This article argues that
women continue to face serious obstacles to full participation in public life.
The author suggests that women bring a different character to the policy making
process and they should be encouraged to enter politics in greater numbers.
When a women makes the decision to run for political
office, she is opting to take, in the words of American poet Robert Frost, “the
road less travelled.” The biggest barrier that women face is overcoming self
doubt. We have to make the decision to take that path and be prepared for
the long hike and the many sacrifices we will have to make along the way in
order to serve our country. Thankfully there are footprints to follow and
a few travellers to offer directions.
For women to attain full
equality I believe that there must be equality in all spheres of society:
social, economic, legal, cultural and political. Any society that
continues to exclude 50 per cent of its population is not only putting its
democracy in jeopardy but is also seriously compromising its development.
In fact there is a direct correlation between the gender gap and economic
growth. Countries with a smaller gap have less poverty, lower child
malnutrition rates, lower infant mortality rates and have a faster economic
A 2000 study of the
Inter-Parliamentary Union revealed that the increased participation of women
has resulted in a change in political behaviour – women adopt a more
constructive and less adversarial style. Another study, by the World Bank
concluded that women contribute to good governance and that “where the
influence of women in public life is higher the level of corruption is lower”.
The low proportion of women
among economic and political decision-makers at the local, national, regional
and international levels is the result of numerous barriers that need to be
addressed through positive measures. Governments, trans-national and
national corporations, the mass media, banks, academic and scientific
institutions, and regional and international organisations, including those in
the United Nations system, do not make full use of women’s talents as top-level
managers, policy makers, diplomats and negotiators.
Even the Nobel Prize since its
creation in 1901 has had very few women recipients: In science and
medicine out of 400 prizes only 11 have been awarded to women and 8 have been
shared. In literature only 9 have been awarded to women, in economics none,
and in peace only 10 per cent.
In politics, as in the
corporate world or academia, the barriers that women face are systemic and
structural. The bottom line for women’s entry into politics is economic
equality. It takes money to make a nomination bid – and most women simply
do not have access to the networks that provide financing for candidates.
Women must realize that gender
is no longer a liability at the ballot box. We are a minority in our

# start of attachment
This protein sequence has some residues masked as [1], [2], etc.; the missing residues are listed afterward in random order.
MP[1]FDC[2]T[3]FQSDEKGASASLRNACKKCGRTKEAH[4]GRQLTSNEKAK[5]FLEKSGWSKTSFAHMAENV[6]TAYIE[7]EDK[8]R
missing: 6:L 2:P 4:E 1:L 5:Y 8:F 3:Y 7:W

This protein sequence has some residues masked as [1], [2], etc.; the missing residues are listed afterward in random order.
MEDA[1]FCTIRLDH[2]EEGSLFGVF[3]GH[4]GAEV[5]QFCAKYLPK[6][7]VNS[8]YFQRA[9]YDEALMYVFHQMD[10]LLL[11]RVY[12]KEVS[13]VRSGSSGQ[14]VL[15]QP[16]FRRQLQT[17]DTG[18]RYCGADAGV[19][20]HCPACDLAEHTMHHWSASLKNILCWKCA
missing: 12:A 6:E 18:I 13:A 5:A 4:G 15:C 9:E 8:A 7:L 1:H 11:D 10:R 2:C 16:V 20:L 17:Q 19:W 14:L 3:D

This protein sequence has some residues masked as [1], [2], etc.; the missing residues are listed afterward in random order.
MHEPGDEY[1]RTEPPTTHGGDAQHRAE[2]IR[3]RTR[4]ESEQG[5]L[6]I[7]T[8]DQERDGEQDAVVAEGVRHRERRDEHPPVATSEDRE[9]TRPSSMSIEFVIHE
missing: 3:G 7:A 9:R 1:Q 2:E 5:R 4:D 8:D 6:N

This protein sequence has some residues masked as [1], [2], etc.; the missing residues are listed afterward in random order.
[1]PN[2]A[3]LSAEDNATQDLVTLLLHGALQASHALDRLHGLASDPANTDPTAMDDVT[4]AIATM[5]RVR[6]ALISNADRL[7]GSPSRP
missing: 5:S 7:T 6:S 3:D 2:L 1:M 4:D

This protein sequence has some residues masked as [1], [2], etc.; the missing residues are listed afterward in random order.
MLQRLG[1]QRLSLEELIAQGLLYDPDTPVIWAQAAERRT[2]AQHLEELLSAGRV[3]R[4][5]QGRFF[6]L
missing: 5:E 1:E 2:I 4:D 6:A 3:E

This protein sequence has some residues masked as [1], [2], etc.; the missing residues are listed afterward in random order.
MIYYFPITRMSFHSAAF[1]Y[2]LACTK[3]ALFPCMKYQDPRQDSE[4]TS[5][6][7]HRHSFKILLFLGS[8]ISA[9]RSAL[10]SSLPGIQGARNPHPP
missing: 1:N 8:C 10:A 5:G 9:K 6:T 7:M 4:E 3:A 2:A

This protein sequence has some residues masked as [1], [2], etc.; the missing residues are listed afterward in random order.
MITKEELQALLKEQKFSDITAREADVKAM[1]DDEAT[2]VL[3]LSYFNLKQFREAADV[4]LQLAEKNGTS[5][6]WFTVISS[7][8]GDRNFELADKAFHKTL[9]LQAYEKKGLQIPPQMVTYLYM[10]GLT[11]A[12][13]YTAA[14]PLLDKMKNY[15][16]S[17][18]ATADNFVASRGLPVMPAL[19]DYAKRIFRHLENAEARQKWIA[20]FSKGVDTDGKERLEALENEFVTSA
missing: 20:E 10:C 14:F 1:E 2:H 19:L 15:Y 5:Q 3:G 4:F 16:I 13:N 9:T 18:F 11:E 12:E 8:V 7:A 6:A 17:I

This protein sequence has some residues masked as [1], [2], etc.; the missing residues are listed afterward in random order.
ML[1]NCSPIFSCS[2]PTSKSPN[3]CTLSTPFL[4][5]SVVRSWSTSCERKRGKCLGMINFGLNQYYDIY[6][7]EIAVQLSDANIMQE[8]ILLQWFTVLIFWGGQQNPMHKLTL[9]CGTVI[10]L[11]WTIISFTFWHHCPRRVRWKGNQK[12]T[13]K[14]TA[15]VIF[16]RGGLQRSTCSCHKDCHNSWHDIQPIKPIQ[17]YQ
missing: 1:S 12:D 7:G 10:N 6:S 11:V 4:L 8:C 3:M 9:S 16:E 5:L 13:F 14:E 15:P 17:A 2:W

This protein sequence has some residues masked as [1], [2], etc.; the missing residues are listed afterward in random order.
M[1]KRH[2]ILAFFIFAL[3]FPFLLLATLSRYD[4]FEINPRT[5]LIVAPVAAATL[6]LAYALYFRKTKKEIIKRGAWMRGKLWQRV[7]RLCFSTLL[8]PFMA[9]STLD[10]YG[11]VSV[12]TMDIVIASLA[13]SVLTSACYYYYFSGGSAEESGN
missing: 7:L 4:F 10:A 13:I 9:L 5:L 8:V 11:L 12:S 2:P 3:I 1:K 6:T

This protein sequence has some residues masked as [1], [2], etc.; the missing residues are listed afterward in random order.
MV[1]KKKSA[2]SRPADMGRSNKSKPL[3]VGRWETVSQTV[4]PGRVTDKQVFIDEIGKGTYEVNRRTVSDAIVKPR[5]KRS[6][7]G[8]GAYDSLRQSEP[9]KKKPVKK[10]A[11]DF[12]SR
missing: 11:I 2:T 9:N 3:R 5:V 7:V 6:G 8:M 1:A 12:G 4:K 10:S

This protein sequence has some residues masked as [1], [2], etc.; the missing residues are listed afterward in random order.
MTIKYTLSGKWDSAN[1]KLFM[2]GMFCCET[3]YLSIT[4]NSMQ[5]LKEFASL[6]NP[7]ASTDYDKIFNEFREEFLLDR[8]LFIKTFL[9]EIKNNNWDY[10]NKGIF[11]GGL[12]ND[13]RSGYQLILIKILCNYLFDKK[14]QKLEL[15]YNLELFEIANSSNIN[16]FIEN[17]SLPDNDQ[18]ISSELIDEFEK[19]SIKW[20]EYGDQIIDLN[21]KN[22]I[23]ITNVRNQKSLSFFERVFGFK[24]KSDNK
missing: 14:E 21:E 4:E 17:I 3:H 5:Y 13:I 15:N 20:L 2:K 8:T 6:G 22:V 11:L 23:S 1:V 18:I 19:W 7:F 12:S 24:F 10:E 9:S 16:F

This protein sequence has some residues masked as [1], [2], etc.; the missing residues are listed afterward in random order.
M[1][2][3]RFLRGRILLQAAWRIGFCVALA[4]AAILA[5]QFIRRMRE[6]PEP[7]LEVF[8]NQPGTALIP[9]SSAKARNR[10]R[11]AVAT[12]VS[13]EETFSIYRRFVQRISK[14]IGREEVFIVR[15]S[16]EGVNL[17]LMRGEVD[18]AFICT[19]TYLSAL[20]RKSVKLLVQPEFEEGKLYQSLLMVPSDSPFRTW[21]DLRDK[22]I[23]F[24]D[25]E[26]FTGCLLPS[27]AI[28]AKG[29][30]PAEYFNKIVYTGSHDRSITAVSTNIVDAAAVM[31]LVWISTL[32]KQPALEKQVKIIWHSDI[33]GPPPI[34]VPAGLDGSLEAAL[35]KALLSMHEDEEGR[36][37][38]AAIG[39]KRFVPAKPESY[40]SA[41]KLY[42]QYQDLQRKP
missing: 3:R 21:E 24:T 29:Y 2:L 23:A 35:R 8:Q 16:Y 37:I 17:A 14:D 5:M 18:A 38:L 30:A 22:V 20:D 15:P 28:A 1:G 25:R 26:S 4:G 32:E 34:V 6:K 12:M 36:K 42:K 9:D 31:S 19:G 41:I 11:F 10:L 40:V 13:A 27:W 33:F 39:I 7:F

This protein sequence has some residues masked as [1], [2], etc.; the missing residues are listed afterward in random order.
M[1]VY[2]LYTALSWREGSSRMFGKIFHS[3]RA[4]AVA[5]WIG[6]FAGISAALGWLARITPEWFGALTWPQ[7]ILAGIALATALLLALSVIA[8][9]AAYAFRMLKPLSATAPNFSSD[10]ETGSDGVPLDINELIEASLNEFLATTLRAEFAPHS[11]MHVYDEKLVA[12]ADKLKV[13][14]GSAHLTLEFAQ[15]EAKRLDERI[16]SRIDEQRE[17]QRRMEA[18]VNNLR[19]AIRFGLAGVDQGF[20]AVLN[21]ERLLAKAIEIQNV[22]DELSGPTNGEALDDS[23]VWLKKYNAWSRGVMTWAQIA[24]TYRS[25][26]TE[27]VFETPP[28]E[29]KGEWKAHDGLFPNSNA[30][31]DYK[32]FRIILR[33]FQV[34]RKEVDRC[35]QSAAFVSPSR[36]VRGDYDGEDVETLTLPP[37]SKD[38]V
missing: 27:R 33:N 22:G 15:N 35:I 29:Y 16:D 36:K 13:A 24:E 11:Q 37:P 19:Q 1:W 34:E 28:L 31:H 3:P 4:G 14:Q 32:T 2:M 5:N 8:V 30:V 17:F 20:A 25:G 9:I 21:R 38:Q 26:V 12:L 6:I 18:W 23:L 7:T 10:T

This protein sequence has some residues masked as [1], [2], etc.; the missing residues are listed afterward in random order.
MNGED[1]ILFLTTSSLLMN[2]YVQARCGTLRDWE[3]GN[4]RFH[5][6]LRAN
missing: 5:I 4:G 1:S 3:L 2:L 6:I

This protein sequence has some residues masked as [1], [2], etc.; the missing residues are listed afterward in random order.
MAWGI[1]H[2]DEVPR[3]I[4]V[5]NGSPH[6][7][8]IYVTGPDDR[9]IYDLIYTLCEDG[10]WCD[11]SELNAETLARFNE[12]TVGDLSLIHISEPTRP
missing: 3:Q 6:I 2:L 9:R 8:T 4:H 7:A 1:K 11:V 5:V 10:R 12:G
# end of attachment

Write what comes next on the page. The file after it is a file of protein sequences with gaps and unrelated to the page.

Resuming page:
representation only. We constitute half of the world’s population. The
women of the new era, are intelligent, educated, often with more than one
degree, multilingual, and are capable of entering politics with professional
experiences that span careers in different domains. Although many women
are involved in politics, few ever run for office. The question is:
How can they be encouraged to change their historical role in politics
from the backroom to the front lines when the traditional image that has been
painted of women is in a supportive role?
The 1995 Fourth World
Conference on Women in Beijing delivered the Beijing Parliamentary Declaration
to address the imbalance in the participation of men and women in political
life based on the following vision of democracy: The concept of democracy
will only assume true and dynamic significance when political policies and
national legislation are decided upon jointly by men and women with equitable
regard for the interests and aptitudes of both halves of the population.
Eight years after Beijing,
statistics indicate that the world average of women Members in the lower Houses
of national Parliaments is still a mere 15.5 per cent. It is generally
acknowledged that the “critical mass” for women in parliament is a minimum of
30 per cent, the point at which we can have a real impact.
While the number of women in
Canada’s political institutions has risen over the past 20 years, they still
remain in the minority. In Canada, gains have only been made in the
proportion of women appointed by governments to agencies, boards and
commissions. Women hold 31 percent of these positions and they head 14
percent of Canada’s missions abroad.
If we look at the number of
women Parliamentarians around the world, we realise that Canada is ahead of
most nations in gender representation. In a world list of 181 nations